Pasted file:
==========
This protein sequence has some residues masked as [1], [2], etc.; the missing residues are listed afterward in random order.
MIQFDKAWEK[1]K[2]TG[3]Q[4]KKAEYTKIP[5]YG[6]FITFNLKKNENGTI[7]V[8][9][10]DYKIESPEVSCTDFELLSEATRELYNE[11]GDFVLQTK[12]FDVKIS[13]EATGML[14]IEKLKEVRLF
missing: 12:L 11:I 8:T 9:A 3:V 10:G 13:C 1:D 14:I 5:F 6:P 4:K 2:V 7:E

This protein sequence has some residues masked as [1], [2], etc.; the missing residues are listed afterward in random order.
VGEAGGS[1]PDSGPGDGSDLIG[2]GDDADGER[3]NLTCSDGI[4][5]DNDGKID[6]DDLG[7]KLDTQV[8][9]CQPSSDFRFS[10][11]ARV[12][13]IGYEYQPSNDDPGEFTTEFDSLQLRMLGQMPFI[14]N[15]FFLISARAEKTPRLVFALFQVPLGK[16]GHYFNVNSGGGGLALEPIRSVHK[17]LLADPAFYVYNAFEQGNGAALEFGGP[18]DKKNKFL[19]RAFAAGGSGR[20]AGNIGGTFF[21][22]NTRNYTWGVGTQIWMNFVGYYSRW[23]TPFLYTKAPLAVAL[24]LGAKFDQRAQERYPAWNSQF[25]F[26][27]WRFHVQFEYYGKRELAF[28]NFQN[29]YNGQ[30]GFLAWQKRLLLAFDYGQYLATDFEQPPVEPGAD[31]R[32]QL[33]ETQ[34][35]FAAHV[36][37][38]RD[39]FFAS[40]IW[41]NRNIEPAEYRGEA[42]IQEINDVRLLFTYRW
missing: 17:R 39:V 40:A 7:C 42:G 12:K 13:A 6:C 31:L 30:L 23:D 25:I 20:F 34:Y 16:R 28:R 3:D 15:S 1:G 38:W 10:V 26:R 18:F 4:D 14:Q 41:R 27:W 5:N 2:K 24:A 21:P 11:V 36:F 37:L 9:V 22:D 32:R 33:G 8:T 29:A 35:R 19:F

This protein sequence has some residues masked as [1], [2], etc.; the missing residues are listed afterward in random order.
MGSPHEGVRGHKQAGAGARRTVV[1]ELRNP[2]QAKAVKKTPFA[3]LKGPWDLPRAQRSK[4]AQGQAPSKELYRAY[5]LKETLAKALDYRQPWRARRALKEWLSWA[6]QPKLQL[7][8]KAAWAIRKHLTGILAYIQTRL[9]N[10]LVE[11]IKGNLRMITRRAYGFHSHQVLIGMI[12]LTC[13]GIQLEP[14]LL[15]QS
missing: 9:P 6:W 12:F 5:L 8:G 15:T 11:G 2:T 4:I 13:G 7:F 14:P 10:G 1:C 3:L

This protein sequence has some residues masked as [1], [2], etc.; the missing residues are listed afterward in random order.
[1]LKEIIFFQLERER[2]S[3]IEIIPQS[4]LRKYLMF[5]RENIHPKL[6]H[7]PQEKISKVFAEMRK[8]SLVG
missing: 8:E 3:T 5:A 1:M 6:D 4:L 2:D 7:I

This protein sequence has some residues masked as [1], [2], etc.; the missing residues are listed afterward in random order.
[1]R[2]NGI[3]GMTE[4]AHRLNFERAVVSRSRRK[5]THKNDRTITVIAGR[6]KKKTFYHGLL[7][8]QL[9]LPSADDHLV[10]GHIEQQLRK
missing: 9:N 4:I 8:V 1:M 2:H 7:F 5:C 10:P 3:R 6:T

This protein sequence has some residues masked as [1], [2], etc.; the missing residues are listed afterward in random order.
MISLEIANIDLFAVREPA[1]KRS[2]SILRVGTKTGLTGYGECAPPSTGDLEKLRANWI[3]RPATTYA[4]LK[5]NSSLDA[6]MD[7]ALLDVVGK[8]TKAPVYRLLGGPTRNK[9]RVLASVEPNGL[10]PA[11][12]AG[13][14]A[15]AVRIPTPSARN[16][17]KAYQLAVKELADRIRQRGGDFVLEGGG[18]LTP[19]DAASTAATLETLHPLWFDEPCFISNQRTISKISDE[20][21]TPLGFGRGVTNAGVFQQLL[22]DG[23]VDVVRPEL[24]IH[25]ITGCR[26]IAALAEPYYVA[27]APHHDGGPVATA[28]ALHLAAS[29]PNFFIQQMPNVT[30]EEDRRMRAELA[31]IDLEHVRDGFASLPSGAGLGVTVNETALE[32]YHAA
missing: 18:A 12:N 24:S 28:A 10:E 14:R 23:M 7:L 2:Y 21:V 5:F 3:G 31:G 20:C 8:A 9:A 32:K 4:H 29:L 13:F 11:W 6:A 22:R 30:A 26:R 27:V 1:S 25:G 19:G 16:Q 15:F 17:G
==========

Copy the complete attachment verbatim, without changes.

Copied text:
This protein sequence has some residues masked as [1], [2], etc.; the missing residues are listed afterward in random order.
MIQFDKAWEK[1]K[2]TG[3]Q[4]KKAEYTKIP[5]YG[6]FITFNLKKNENGTI[7]V[8][9][10]DYKIESPEVSCTDFELLSEATRELYNE[11]GDFVLQTK[12]FDVKIS[13]EATGML[14]IEKLKEVRLF
missing: 12:L 11:I 8:T 9:A 3:V 10:G 13:C 1:D 14:I 5:F 6:P 4:K 2:V 7:E

This protein sequence has some residues masked as [1], [2], etc.; the missing residues are listed afterward in random order.
VGEAGGS[1]PDSGPGDGSDLIG[2]GDDADGER[3]NLTCSDGI[4][5]DNDGKID[6]DDLG[7]KLDTQV[8][9]CQPSSDFRFS[10][11]ARV[12][13]IGYEYQPSNDDPGEFTTEFDSLQLRMLGQMPFI[14]N[15]FFLISARAEKTPRLVFALFQVPLGK[16]GHYFNVNSGGGGLALEPIRSVHK[17]LLADPAFYVYNAFEQGNGAALEFGGP[18]DKKNKFL[19]RAFAAGGSGR[20]AGNIGGTFF[21][22]NTRNYTWGVGTQIWMNFVGYYSRW[23]TPFLYTKAPLAVAL[24]LGAKFDQRAQERYPAWNSQF[25]F[26][27]WRFHVQFEYYGKRELAF[28]NFQN[29]YNGQ[30]GFLAWQKRLLLAFDYGQYLATDFEQPPVEPGAD[31]R[32]QL[33]ETQ[34][35]FAAHV[36][37][38]RD[39]FFAS[40]IW[41]NRNIEPAEYRGEA[42]IQEINDVRLLFTYRW
missing: 17:R 39:V 40:A 7:C 42:G 12:K 13:A 6:C 31:L 30:L 23:D 25:I 20:F 34:Y 16:R 28:R 3:D 15:S 1:G 38:W 10:V 26:R 18:F 4:D 14:Q 41:R 27:W 5:N 2:K 24:A 21:P 11:V 36:F 37:L 9:V 22:D 32:R 33:G 8:T 29:A 35:R 19:F

This protein sequence has some residues masked as [1], [2], etc.; the missing residues are listed afterward in random order.
MGSPHEGVRGHKQAGAGARRTVV[1]ELRNP[2]QAKAVKKTPFA[3]LKGPWDLPRAQRSK[4]AQGQAPSKELYRAY[5]LKETLAKALDYRQPWRARRALKEWLSWA[6]QPKLQL[7][8]KAAWAIRKHLTGILAYIQTRL[9]N[10]LVE[11]IKGNLRMITRRAYGFHSHQVLIGMI[12]LTC[13]GIQLEP[14]LL[15]QS
missing: 9:P 6:W 12:F 5:L 8:G 15:T 11:G 2:T 4:I 13:G 7:F 14:P 10:G 1:C 3:L

This protein sequence has some residues masked as [1], [2], etc.; the missing residues are listed afterward in random order.
[1]LKEIIFFQLERER[2]S[3]IEIIPQS[4]LRKYLMF[5]RENIHPKL[6]H[7]PQEKISKVFAEMRK[8]SLVG
missing: 8:E 3:T 5:A 1:M 6:D 4:L 2:D 7:I

This protein sequence has some residues masked as [1], [2], etc.; the missing residues are listed afterward in random order.
[1]R[2]NGI[3]GMTE[4]AHRLNFERAVVSRSRRK[5]THKNDRTITVIAGR[6]KKKTFYHGLL[7][8]QL[9]LPSADDHLV[10]GHIEQQLRK
missing: 9:N 4:I 8:V 1:M 2:H 7:F 5:C 10:P 3:R 6:T

This protein sequence has some residues masked as [1], [2], etc.; the missing residues are listed afterward in random order.
MISLEIANIDLFAVREPA[1]KRS[2]SILRVGTKTGLTGYGECAPPSTGDLEKLRANWI[3]RPATTYA[4]LK[5]NSSLDA[6]MD[7]ALLDVVGK[8]TKAPVYRLLGGPTRNK[9]RVLASVEPNGL[10]PA[11][12]AG[13][14]A[15]AVRIPTPSARN[16][17]KAYQLAVKELADRIRQRGGDFVLEGGG[18]LTP[19]DAASTAATLETLHPLWFDEPCFISNQRTISKISDE[20][21]TPLGFGRGVTNAGVFQQLL[22]DG[23]VDVVRPEL[24]IH[25]ITGCR[26]IAALAEPYYVA[27]APHHDGGPVATA[28]ALHLAAS[29]PNFFIQQMPNVT[30]EEDRRMRAELA[31]IDLEHVRDGFASLPSGAGLGVTVNETALE[32]YHAA
missing: 18:A 12:N 24:S 28:A 10:E 14:R 23:M 7:L 2:Y 21:V 5:F 3:G 31:G 20:C 8:A 9:A 32:K 4:H 29:L 13:F 11:W 6:A 22:R 30:A 26:R 27:V 1:S 25:G 19:G 16:Q 15:F 17:G